Last Sunday, I divided my time between 1st ave and 95th St and 5th ave and 95th street, miles 18 and 23 respectively, of the New York City Marathon. (I also *happened* to end up at a Wafels and Dinges truck, but that’s another story.)
After getting off the subway at 63rd Street, I walked up First Ave and and saw Memorial Sloan-Kettering Cancer Center – a place where my brother was treated for cancer, and where I spent 8 years doing breast cancer research. As I walked past their Fred’s Team banners and balloons, the tears started flowing. I passed crowds of people from Germany, the Netherlands, France, and Italy. I watched as little kids cheered on parents. significant others cheered on partners, perfect strangers high-fived anyone who looked like they could use a boost. I watched in awe as Mary Keitany flew past us on her way to victory, then stood speechless as eventual 3rd place American Olympian Molly Huddle and gold medal triathlete Gwen Jorgensen pushed though the wall. Then the professional men came, and my breath caught in my chest – their grace and power made it look so easy, but if you look close enough, you’ll see the tiniest grimace or errant arm swing, revealing the pain they’re trying so hard to hide. I waited (and cried. Again.) as Sam came up 1st Ave, and then when he met me on 5th Ave. New York was a party, and the positive energy was contagious. I was filled with pride, inspiration, and optimism.
Top 3 men
Then came Tuesday. Sam and I got up early to vote, casting our ballots before 7am. I’ve never been one for politics, but this one, well, this one was different. Like so many other women, I’ve been the subject of inappropriate and unwelcome attention — whether it’s on a run, or simply walking down the street. I’ve been followed, yelled at, intimidated, verbally harassed. I’ve had to restrict my running routes and running schedule. I’ve crossed the street when something didn’t feel right and changed subway cars when the hairs on the back of my neck stood up. Sadly, I’ve gotten used to checking behind me on a dark street, or making sure no one slips in after me when I enter my building. Every once in awhile, I get angry and vent about how it’s not fair, about how men don’t understand that we have to think about this stuff, how much simpler things would be if I didn’t have to think about what time I’m getting on the subway, if I’m wearing the “wrong” outfit, or if I should run in a different neighborhood, or at a different time of day.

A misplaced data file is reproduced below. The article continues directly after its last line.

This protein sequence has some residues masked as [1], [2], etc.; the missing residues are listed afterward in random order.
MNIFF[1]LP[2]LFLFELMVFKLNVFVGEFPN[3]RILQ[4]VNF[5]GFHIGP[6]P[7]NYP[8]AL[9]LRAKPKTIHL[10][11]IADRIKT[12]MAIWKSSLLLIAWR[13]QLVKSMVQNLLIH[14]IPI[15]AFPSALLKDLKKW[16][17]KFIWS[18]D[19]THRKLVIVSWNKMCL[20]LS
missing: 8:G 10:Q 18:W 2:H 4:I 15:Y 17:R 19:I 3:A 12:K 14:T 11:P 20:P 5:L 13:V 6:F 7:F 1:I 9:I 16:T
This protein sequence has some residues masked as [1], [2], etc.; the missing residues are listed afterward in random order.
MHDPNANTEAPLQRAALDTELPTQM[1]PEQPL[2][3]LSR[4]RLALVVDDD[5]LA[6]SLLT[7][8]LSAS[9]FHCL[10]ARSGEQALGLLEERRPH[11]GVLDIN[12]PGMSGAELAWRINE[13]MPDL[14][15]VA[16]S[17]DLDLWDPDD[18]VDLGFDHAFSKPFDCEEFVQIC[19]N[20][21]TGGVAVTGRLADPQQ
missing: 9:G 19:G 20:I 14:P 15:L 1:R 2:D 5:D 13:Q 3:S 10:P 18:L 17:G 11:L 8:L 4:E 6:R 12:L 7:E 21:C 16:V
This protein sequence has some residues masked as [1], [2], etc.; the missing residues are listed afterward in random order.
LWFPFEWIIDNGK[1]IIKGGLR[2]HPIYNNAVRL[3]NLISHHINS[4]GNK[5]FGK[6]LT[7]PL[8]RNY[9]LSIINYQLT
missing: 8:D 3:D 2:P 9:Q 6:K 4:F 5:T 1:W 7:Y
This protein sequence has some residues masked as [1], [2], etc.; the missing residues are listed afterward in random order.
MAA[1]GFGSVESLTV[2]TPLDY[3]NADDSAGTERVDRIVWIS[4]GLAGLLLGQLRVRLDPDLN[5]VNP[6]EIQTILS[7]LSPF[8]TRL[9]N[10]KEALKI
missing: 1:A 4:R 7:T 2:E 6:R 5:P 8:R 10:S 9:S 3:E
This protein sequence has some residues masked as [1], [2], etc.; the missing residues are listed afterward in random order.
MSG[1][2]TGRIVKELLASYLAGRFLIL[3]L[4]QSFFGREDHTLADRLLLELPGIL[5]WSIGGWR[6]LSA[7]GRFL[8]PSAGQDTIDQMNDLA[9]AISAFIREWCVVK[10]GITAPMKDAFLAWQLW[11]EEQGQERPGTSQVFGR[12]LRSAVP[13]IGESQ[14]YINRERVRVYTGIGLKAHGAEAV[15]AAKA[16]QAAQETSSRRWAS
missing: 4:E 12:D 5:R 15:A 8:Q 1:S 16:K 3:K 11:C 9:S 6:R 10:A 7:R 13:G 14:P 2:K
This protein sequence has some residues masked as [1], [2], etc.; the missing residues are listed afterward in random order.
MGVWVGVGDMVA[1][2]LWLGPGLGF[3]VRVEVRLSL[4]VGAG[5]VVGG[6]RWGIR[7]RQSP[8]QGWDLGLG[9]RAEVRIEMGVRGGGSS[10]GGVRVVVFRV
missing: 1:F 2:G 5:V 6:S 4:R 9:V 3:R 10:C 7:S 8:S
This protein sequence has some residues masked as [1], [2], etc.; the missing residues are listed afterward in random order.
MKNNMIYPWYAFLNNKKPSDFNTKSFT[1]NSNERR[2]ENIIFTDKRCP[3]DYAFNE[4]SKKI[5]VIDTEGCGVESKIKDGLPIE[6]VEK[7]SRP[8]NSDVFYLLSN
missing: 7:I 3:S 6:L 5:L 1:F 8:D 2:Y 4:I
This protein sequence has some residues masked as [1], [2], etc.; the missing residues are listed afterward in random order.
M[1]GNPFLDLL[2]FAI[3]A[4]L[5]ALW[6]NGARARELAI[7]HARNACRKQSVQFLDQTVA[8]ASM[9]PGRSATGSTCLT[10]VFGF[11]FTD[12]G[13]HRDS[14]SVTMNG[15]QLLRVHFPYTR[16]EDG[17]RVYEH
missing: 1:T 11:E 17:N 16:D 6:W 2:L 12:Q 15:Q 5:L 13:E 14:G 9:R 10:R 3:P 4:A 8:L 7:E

Anyway, to me, the foundation of this election wasn’t (totally) about politics. It was about basic human decency. It was about a candidate who thought the behavior I experienced as a woman was perfectly acceptable; after all, he doesn’t limit this hate and anger to one gender, ethnic group, or religion. For this (and many other reasons I’m not going to enumerate here), I’m not okay associating with someone like that, let alone have them represent our country. And so, on Tuesday morning when I filled in the circle next to Hillary’s name, I thought of all the times I was told to stop being emotional, that I was “good for a girl”, that people were surprised I could “keep up with the boys”. The times I was winked at by my boss, or mistakenly thought of as a secretary instead of a doctor.
As we all know, things didn’t turn out as predicted. While Secretary Clinton did win the popular vote, she lost in the Electoral College, which means that we’ll have to wait 4 years for another strong woman to come though. 4 more years for another Molly Huddle at mile 25, another Sue Bird in the 4th quarter, or Serena Williams in the 3rd set. As Katherine Switzer, the first woman to run the Boston Marathon, once said, “if you’re losing faith in human nature, go out and watch a marathon.”